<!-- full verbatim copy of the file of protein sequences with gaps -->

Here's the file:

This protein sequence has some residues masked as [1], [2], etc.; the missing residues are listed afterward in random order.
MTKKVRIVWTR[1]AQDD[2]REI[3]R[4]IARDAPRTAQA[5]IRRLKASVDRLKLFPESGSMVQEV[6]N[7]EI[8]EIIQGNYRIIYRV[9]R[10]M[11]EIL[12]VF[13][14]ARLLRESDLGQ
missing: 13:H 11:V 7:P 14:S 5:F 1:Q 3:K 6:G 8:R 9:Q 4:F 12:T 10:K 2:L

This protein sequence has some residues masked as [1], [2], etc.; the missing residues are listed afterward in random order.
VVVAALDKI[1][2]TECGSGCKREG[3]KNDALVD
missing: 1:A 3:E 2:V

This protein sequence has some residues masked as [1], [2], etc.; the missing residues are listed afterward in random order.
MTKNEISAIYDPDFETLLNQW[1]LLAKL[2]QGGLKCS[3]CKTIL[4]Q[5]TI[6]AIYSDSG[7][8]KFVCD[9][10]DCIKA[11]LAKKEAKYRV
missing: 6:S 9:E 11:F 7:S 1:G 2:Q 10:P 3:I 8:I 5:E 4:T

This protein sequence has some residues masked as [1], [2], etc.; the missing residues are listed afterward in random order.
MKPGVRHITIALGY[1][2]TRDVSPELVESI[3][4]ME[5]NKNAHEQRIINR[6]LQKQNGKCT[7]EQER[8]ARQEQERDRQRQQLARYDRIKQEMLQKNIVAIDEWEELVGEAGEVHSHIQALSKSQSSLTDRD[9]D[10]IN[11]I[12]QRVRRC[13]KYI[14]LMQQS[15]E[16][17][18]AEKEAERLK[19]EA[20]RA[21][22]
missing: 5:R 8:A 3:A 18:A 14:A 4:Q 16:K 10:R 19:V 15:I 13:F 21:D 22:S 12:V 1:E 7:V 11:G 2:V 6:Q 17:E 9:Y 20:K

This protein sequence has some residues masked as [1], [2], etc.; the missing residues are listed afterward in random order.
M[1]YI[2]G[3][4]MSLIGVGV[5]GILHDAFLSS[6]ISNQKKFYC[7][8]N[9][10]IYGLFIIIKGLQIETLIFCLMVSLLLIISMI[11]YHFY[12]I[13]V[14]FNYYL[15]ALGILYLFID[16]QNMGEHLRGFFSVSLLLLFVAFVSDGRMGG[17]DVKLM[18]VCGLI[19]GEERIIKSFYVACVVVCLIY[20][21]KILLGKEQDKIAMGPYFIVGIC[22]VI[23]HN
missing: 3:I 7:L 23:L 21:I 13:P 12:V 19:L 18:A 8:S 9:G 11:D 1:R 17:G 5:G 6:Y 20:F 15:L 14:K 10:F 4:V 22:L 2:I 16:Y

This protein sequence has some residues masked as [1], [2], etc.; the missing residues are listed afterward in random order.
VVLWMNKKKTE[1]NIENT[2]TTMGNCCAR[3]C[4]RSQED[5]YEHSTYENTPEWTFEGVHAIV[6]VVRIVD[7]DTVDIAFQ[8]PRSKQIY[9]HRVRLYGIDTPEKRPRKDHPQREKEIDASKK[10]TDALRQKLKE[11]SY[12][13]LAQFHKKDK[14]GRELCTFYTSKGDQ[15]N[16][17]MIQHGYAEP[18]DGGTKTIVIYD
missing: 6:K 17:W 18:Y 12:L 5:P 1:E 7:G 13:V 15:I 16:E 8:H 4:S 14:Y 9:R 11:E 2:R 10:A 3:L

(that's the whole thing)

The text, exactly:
This protein sequence has some residues masked as [1], [2], etc.; the missing residues are listed afterward in random order.
MTKKVRIVWTR[1]AQDD[2]REI[3]R[4]IARDAPRTAQA[5]IRRLKASVDRLKLFPESGSMVQEV[6]N[7]EI[8]EIIQGNYRIIYRV[9]R[10]M[11]EIL[12]VF[13][14]ARLLRESDLGQ
missing: 13:H 11:V 7:P 14:S 5:F 1:Q 3:K 6:G 8:R 9:Q 4:F 12:T 10:K 2:L

This protein sequence has some residues masked as [1], [2], etc.; the missing residues are listed afterward in random order.
VVVAALDKI[1][2]TECGSGCKREG[3]KNDALVD
missing: 1:A 3:E 2:V

This protein sequence has some residues masked as [1], [2], etc.; the missing residues are listed afterward in random order.
MTKNEISAIYDPDFETLLNQW[1]LLAKL[2]QGGLKCS[3]CKTIL[4]Q[5]TI[6]AIYSDSG[7][8]KFVCD[9][10]DCIKA[11]LAKKEAKYRV
missing: 6:S 9:E 11:F 7:S 1:G 2:Q 10:P 3:I 8:I 5:E 4:T

This protein sequence has some residues masked as [1], [2], etc.; the missing residues are listed afterward in random order.
MKPGVRHITIALGY[1][2]TRDVSPELVESI[3][4]ME[5]NKNAHEQRIINR[6]LQKQNGKCT[7]EQER[8]ARQEQERDRQRQQLARYDRIKQEMLQKNIVAIDEWEELVGEAGEVHSHIQALSKSQSSLTDRD[9]D[10]IN[11]I[12]QRVRRC[13]KYI[14]LMQQS[15]E[16][17][18]AEKEAERLK[19]EA[20]RA[21][22]
missing: 5:R 8:A 3:A 18:A 14:A 4:Q 16:K 10:R 19:V 15:I 13:F 21:D 22:S 12:V 1:E 7:V 11:G 2:V 6:Q 17:E 9:Y 20:K

This protein sequence has some residues masked as [1], [2], etc.; the missing residues are listed afterward in random order.
M[1]YI[2]G[3][4]MSLIGVGV[5]GILHDAFLSS[6]ISNQKKFYC[7][8]N[9][10]IYGLFIIIKGLQIETLIFCLMVSLLLIISMI[11]YHFY[12]I[13]V[14]FNYYL[15]ALGILYLFID[16]QNMGEHLRGFFSVSLLLLFVAFVSDGRMGG[17]DVKLM[18]VCGLI[19]GEERIIKSFYVACVVVCLIY[20][21]KILLGKEQDKIAMGPYFIVGIC[22]VI[23]HN
missing: 3:I 7:L 23:L 21:I 13:P 12:V 19:L 18:A 8:S 9:G 11:D 1:R 17:G 5:G 6:Y 20:F 15:L 14:K 10:F 4:V 22:L 2:I 16:Y

This protein sequence has some residues masked as [1], [2], etc.; the missing residues are listed afterward in random order.
VVLWMNKKKTE[1]NIENT[2]TTMGNCCAR[3]C[4]RSQED[5]YEHSTYENTPEWTFEGVHAIV[6]VVRIVD[7]DTVDIAFQ[8]PRSKQIY[9]HRVRLYGIDTPEKRPRKDHPQREKEIDASKK[10]TDALRQKLKE[11]SY[12][13]LAQFHKKDK[14]GRELCTFYTSKGDQ[15]N[16][17]MIQHGYAEP[18]DGGTKTIVIYD
missing: 6:K 17:W 18:Y 12:L 5:P 1:E 7:G 13:V 15:I 16:E 8:H 4:S 14:Y 9:R 11:E 2:R 10:A 3:L